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Juneteenth 2020: What is Juneteenth? When is Juneteenth?

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The United States is currently embroiled in some of the largest scenes of civil unrest since the assassination of Martin Luther King in 1968. The death of George Floyd has reignited decades of anger about the treatment of black people by America’s police and criminal justice system, and a momentous day in black American history could add to the ongoing tensions.

What is Juneteenth?

Juneteenth takes place on June 19. It is the holiday to commemorate the end of slavery in the state of Texas in America.

It is also known as Emancipation Day and is recognised as the official day of remembrance for the end of slavery.

But 155 years after the news of their emancipation finally reached slaves in Galveston, Texas, the nation is still struggling with the issues of systemic racism and injustice.

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The end of slavery was announced on June 19, 1865, and ever since the date has been celebrated as a day of freedom across the USA.

Union Army Major General Gordon Granger rode into Galveston, Texas, and told slaves of their emancipation.

Granger read to a crowd: “In accordance with a proclamation from the Executive of the United States, all slaves are free.”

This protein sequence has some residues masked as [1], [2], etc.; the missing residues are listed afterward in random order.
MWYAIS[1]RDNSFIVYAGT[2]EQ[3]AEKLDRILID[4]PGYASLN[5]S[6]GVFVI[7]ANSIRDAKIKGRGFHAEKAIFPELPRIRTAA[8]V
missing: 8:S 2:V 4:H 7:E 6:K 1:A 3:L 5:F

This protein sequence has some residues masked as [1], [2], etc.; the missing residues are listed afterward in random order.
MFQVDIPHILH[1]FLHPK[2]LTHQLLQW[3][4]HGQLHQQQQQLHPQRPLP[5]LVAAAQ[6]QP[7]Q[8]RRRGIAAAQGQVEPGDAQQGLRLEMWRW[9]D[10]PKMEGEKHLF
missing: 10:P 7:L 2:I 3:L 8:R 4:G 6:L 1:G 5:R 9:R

During the American Civil War, President Abraham Lincoln issued the Emancipation Proclamation on September 22, 1862.

In total 47 US states and the District of Columbia mark June 19 as a state holiday or observance.

Communities across the country celebrate it with food and festivities, but despite a push by activists over the years, Juneteenth still isn’t a federal holiday.

And, throughout its history, it has often been overlooked by non-black Americans.

The day is even more poignant than usual this year, with continued action being taken in America and across the world against institutional racism.

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The death of George Floyd at the hands of a white police officer has caused widespread protests after years of hurt and racist policing plaguing the United States.

President Donald Trump is hosting a campaign on Juneteenth in Tulsa, Oklahoma, the site of one of America’s deadliest acts of racism ever seen.

In 1921, tensions between Tulsa’s black and white communities culminated in a white mob attacking black residents and burning black-owned businesses in a part of the city known as “Black Wall Street”.

The President has remained mostly silent on issues of systemic racism and has resisted some of the changes proposed by protesters.

Democratic lawmakers and progressives sharply criticized his decision to press on with the rally despite recent events.

Former Democrat contender Senator Kamala Harris tweeted: “This isn’t just a wink to white supremacists — he’s throwing them a welcome home party.”

White House press secretary Kayleigh McEnany was asked by journalists this week what the important date meant to Mr Trump.

She said: “The African American community is very near and dear to his heart.”

She added: At these rallies, he often shares the great work he has done for minority communities,” citing criminal justice reform and funding for Historically Black Colleges and Universities.

Ms McEnany said: “He’s working on rectifying injustices … So it’s a meaningful day to him and it’s a day where he wants to share some of the progress that’s been made as we look forward and more that needs to be done.”

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